Cases have been on the rise around the world, blamed on a wide gap in immunity in many countries resulting from missed vaccinations during the COVID-19 pandemic. 

Records obtained by CBS News through a Freedom of Information Act request show the CDC had launched investigations of measles exposures through Feb. 20 in arriving international flights that departed from Saudi Arabia, Egypt and Turkey. 

Health officials in Georgia and California have also confirmed at least one of their cases this year was linked to travel through the Middle East. Other outbreaks in recent months have also been linked to travel in other parts of the world like Europe, which has also been facing a resurgence of infections.

"These fires are popping up all across the world, really creating the sparks that can kindle these small outbreaks in the U.S., with our goal of not letting that spark go beyond a small outbreak and kindle like a larger fire," said Daskalakis.

However, some recent clusters have also not been tied to international travel. 

At least three states have reported measles cases in residents after travel to Florida.

A spokesperson for Arizona's Coconino County said their recent cases had not been linked to recent international travel or the other cases reported previously in the state this year.

When was the last time the U.S. saw a surge of measles cases?

The most measles cases seen in the U.S. since the COVID-19 pandemic was in 2022, with 121 cases reported in just six states. 

Many of the infections in 2022 resulted from low immunity among the thousands of evacuees airlifted from Afghanistan that year, prompting a mass vaccination campaign to curb further spread. 

Before the pandemic, the last peak in infections came in 2019, when 1,274 measles cases were reported across 31 states.

This marked the largest number of measles infections on record nationwide since 1992, driven in part by outbreaks that continued for months among large, close-knit Orthodox Jewish communities in New York. Other countries around the world also saw major outbreaks that year.

At the time, federal health authorities worried the outbreaks could threaten the U.S. status of having eliminated the virus — a status it officially achieved in 2000.

But Daskalakis says at this point "we are nowhere close to" seeing measles elimination being threatened.

Losing measles elimination status requires months of sustained transmission of the virus in a community, Daskalakis said, which has yet to be seen.

"We're being, with our local and state health officials, being really persistent on the issue that we address these outbreaks, as well as the bigger picture of catch up vaccination. But I think that this is the time to act so we don't get anywhere close to losing our measles elimination," he said.

What are the symptoms of measles?

Around two weeks after first being exposed to someone else infected with measles, the earliest symptoms of the virus tend to be a high fever alongside at least one of what experts call "the three C's" of measles:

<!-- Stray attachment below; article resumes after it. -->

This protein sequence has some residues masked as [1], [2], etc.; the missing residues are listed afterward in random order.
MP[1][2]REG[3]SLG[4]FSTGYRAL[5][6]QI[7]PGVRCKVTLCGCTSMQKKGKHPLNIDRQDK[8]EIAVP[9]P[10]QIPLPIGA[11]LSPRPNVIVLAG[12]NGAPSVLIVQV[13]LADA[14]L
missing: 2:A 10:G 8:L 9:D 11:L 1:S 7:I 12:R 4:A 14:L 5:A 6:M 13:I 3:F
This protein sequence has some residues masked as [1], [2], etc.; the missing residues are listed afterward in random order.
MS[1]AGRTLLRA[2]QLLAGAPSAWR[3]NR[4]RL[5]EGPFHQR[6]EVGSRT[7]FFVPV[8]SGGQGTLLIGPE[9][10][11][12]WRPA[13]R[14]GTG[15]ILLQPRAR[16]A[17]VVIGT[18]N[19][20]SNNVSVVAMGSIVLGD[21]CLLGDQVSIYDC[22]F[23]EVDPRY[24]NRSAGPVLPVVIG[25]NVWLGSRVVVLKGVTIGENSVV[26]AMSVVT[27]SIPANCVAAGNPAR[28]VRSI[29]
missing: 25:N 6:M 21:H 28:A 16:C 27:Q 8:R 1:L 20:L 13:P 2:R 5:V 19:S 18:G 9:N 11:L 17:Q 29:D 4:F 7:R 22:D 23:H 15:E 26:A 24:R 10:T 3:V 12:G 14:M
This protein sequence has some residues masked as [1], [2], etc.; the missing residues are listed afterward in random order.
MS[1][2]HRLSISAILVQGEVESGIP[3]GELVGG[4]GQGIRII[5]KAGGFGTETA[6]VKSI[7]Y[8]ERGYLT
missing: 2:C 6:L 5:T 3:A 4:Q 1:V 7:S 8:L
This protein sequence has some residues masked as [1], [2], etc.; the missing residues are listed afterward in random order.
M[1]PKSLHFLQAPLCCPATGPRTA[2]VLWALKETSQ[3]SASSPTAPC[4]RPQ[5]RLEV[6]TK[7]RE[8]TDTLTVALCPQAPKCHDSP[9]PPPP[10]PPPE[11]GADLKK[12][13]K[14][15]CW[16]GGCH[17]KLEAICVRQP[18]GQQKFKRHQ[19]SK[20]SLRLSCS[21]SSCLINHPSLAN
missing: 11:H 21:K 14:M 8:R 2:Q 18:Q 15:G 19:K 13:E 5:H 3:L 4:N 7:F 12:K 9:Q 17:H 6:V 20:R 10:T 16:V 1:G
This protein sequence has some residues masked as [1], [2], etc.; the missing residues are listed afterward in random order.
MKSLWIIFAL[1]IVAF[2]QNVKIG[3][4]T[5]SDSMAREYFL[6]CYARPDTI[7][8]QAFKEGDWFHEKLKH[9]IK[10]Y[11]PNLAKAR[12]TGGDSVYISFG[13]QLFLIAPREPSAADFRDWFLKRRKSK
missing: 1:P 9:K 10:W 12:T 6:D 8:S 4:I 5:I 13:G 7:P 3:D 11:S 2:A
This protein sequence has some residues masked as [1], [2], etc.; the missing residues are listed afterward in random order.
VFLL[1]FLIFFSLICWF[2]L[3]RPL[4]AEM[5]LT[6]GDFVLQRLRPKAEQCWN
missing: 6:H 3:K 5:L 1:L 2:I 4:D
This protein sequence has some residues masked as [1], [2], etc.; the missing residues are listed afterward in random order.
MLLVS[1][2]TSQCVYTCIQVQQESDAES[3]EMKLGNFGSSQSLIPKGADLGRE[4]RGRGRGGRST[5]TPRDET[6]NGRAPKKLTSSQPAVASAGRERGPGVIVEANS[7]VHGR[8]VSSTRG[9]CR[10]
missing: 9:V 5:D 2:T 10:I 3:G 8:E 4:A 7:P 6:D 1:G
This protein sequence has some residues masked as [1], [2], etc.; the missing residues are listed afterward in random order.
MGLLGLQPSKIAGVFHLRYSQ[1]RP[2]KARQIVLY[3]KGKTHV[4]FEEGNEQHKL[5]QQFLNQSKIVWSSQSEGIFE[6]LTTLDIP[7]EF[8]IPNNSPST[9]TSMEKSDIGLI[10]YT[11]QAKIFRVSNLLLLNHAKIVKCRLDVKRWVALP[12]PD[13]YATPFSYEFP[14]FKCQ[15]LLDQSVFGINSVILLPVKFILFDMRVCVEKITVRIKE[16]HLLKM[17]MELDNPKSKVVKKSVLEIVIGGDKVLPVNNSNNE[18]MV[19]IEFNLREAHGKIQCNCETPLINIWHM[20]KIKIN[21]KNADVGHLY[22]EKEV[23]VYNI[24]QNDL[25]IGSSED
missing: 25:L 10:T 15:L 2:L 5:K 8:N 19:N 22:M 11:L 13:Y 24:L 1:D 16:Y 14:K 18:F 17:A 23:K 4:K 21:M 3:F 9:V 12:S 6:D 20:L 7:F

1. Cough
  2. Runny nose, which doctors call coryza
  3. Pink eye, which doctors call conjunctivitis

Daskalakis stressed that fever was a key part of the early signs of measles that set it apart from other causes of these common symptoms.

"We don't want every runny nose to say, I need to get tested for measles. It is allergy season, after all," he said.

A few days after that begins the distinctive rash caused by measles, which usually starts around the face before spreading to the upper body. Measles rashes are typically not itchy. Common complications include ear infections and diarrhea.

Tests are usually most sensitive to detecting measles infections when administered by a doctor at least three days after the rashes begin. 

Health authorities say people worried they may be sick with measles should call ahead to their doctor or hospital before visiting, given precautions that providers need to take to avoid spreading the highly contagious virus to other patients.

What are the complications of measles?

The CDC says about 1 in 5 unvaccinated Americans who catch measles are hospitalized. 

During 2019's record outbreak, 5% of the hospitalized patients had infections in their lungs, which doctors call pneumonia, and one developed encephalitis, or brain swelling. No deaths were reported. 

Measles can be fatal, especially in young children. Before the disease was eliminated in the U.S., thanks to the widespread adoption of the vaccine in the 1960s, around two to three deaths occurred for every 1,000 cases reported.

The last U.S. death from measles was in 2015, a CDC spokesperson said. Daskalakis said that measles fatalities are rare in U.S. patients, but cautioned even mild cases can face longer-term issues.

"There's a pretty good body of evidence that measles itself can cause reduced immunity to other pathogens. So even if we are seeing folks who are having mild cases, there's other things that could be further downstream that worry me," he said.